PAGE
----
Good news for clients of defunct FMCs …govt set to roll out bailout package next month

The government will from September this year roll out a bailout package for clients of the 53 defunct Fund Management Companies (FMCs), the Securities and Exchange Commission (SEC) has announced.

The package would be in the form of social intervention similar to what was done for depositors of the failed Special Deposit-taking Institutions (SDIs) and Micro-finance Companies (MFIs).

The first phase would cover clients of the 22 companies currently under official liquidation per court orders, based on the validated clients.

“The official Liquidator will communicate details of the payment process to affected clients starting in September,” the SEC said in a statement issued last Friday.

The second phase would cover clients of the remaining companies after the liquidation orders are secured.

However, customers of four companies including, Blackshield Capital Management Limited, Firstbanc Financial Services Limited, Apex Capital Partners and Ideal Capital Partners Limited, the statement said, would not receive any payments because the companies have filed applications in court to challenge the SEC’s decision to revoke their licences.

It said the SEC has, so far, received 98,820 claims, valued at GH¢10.83 billion, of depositors of 47 FMCs whose licences were revoked.

The Commission, the statement said, has full access to the records of 40 of the companies, partial access to one of the companies, Blackshield Capital Management Limited, formerly Gold Coast Fund Management Limited, and no access to the remaining six.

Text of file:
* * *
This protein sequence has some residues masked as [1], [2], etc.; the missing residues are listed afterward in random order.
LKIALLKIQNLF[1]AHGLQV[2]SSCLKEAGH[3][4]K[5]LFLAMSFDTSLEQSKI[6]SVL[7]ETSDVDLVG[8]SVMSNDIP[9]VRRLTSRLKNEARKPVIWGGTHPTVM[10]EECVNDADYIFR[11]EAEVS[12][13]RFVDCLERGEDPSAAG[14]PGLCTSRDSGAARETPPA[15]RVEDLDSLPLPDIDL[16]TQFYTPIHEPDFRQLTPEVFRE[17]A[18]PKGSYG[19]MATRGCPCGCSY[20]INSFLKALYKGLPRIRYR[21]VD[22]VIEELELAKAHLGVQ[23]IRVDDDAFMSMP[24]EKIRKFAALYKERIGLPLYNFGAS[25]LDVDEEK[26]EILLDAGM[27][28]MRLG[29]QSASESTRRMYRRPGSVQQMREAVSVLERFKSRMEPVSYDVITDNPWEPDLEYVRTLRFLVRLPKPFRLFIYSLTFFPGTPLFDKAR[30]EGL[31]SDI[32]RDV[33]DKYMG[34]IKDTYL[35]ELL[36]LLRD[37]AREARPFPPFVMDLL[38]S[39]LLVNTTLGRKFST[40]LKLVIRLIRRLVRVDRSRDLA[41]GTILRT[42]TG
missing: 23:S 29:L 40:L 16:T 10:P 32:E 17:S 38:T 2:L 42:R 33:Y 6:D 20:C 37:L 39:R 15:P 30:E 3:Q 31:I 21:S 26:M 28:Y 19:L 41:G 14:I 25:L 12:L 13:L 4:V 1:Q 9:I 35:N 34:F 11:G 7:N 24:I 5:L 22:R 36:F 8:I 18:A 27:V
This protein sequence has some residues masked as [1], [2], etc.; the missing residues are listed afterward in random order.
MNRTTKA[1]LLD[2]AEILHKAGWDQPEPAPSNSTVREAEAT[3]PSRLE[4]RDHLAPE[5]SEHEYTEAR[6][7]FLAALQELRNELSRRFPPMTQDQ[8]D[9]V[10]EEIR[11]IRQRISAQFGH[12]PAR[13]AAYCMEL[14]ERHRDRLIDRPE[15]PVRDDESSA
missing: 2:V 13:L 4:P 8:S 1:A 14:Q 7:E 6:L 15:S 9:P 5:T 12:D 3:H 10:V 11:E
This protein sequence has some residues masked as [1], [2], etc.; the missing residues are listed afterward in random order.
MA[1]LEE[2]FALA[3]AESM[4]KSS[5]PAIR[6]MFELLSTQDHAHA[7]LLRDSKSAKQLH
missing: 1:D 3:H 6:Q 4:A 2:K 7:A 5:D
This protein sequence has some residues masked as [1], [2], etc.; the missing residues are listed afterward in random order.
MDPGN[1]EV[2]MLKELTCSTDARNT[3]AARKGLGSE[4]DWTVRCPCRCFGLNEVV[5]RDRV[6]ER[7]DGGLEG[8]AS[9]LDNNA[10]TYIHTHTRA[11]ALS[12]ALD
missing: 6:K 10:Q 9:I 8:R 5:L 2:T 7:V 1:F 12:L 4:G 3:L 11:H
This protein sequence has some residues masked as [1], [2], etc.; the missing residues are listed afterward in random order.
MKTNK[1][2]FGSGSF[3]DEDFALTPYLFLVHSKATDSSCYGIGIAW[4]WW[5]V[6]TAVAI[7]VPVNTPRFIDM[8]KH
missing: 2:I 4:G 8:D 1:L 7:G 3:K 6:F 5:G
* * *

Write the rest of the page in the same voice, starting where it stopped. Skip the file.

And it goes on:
It said the Commission has completed the validation of the claims filed by clients of the 40 companies, which have made its records available, whilst validation of 82,204 claims, valued at GH₵4.65 billion against Blackshield Capital Management Limited was ongoing.

Firstbanc Financial Services, Kripa Capital, EM Capital, Omega Capital, Nickel Keynesbury and Heritage Securities (Future PIP Management Ltd.), the statement said, were the six companies the SEC did not have their records.

It noted that validation of the 423 claims, valued at GH¢800 million, against Firstbanc Financial Services Limited, was yet to commence because of their initial failure to cooperate with SEC, and the filing of an application for an injunction pending appeal at the High Court, adding that “we are in the process of resolving the issues to get full access to the records of the remaining five firms, which have 489 claims valued at GH¢87 million on them.”

The statement said petitions for the liquidation of the remaining FMCs whose licences were revoked were yet to be decided on by the court.

It would be recalled that the SEC, acting in accordance with Section 122 (2) (b) of the Securities Industry Act 2016, (Act 929) (SIA), revoked the licences of 50 FMCs on November 8 last year, due to their inability to return clients’ funds, totalling GH¢8 billion, and significant breaches of applicable rules that created risks to financial stability.

BY CLAUDE NYARKO ADAMS

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